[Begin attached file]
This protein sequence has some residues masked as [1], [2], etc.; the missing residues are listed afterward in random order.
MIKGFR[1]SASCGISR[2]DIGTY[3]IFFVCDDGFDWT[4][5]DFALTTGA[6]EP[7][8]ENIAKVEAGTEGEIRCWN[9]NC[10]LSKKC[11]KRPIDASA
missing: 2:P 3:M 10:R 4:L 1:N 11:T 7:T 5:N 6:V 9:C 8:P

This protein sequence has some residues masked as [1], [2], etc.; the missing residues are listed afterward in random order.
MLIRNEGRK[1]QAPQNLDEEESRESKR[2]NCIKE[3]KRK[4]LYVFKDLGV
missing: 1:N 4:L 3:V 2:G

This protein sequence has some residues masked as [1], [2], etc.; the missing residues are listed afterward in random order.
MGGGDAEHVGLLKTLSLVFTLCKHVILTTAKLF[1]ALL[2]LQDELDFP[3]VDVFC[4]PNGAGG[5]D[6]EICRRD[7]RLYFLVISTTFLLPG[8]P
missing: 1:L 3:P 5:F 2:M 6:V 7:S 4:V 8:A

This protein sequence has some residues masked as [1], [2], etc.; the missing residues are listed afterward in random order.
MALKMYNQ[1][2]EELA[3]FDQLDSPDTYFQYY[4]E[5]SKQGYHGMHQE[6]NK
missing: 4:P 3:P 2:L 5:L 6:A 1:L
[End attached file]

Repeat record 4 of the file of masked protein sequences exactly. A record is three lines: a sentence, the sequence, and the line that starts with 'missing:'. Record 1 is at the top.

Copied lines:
This protein sequence has some residues masked as [1], [2], etc.; the missing residues are listed afterward in random order.
MALKMYNQ[1][2]EELA[3]FDQLDSPDTYFQYY[4]E[5]SKQGYHGMHQE[6]NK
missing: 4:P 3:P 2:L 5:L 6:A 1:L